Patentzitate
Zitiertes PatentEingetragen Veröffentlichungsdatum Antragsteller Titel
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Nichtpatentzitate
Referenz
1International Preliminary Report on Patentability in International Patent Application No. PCT/US2013/031570 issued Sep. 15, 2015.
2International Search Report & Written Opinion in International Patent Application No. PCT/US2013/031570, mailed May 28, 2013.
Klassifizierungen
Internationale KlassifikationA01D34/82, A01D34/69, A01D34/68, A01D69/06
UnternehmensklassifikationA01D34/6806, A01D34/69, A01D2034/6837, A01D34/6812, A01D34/824
Juristische Ereignisse
DatumCodeEreignisBeschreibung
29. Mai 2013ASAssignment
Owner name: HUSQVARNA CONSUMER OUTDOOR PRODUCTS N.A., INC., NO
Free format text: ASSIGNMENT OF ASSIGNORS INTEREST;ASSIGNOR:BAKER, DAVID J.;REEL/FRAME:030502/0328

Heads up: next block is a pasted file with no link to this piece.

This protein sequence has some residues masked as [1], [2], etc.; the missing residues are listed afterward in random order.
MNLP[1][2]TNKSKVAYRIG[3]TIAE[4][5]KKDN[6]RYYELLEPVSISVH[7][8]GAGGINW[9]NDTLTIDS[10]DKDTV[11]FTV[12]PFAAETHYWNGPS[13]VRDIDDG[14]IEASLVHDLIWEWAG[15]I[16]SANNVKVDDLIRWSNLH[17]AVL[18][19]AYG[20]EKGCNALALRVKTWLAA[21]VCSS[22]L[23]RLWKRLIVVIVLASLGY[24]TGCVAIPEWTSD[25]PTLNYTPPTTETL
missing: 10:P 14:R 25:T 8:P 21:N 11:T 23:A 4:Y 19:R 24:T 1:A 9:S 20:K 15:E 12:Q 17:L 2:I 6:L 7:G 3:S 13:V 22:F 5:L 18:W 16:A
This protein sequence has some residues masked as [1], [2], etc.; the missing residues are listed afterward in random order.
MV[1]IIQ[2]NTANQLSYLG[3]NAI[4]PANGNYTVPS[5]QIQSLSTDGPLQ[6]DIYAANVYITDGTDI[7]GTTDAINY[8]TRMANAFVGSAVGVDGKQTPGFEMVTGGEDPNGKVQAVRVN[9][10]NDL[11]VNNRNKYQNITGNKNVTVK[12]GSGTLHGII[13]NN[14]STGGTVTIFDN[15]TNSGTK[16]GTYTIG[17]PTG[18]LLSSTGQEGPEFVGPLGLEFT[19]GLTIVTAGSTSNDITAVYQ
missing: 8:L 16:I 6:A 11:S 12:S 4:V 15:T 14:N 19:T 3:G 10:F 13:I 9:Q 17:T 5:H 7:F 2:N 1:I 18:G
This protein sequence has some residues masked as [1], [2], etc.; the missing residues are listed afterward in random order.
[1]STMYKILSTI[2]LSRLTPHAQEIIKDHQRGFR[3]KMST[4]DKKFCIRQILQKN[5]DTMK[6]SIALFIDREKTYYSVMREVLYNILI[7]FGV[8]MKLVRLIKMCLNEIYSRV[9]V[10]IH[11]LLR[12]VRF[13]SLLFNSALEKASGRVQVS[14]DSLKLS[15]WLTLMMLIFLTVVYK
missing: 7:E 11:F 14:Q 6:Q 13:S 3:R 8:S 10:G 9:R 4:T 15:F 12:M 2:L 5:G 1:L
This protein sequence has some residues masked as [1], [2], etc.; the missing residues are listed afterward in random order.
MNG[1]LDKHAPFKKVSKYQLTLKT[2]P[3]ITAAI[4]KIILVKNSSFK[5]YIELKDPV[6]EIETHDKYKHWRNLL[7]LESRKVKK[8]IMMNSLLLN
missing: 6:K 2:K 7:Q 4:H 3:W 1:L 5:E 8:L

Effective date: 20130412
4. Apr. 2014ASAssignment
Owner name: HUSQVARNA AB, SWEDEN
Free format text: ASSIGNMENT OF ASSIGNORS INTEREST;ASSIGNOR:HUSQVARNA CONSUMER OUTDOOR PRODUCTS N.A., INC.;REEL/FRAME:032610/0031
Effective date: 20140224
14. Sept. 2015ASAssignment
Owner name: HUSQVARNA CONSUMER OUTDOOR PRODUCTS, N.A., INC., N
Free format text: ASSIGNMENT OF ASSIGNORS INTEREST;ASSIGNOR:BAKER, DAVID J;REEL/FRAME:036558/0918
Effective date: 20130412
Owner name: HUSQVARNA AB, SWEDEN
Free format text: ASSIGNMENT OF ASSIGNORS INTEREST;ASSIGNOR:HUSQVARNA CONSUMER OUTDOOR PRODUCTS N.A. INC;REEL/FRAME:036559/0134
Effective date: 20140224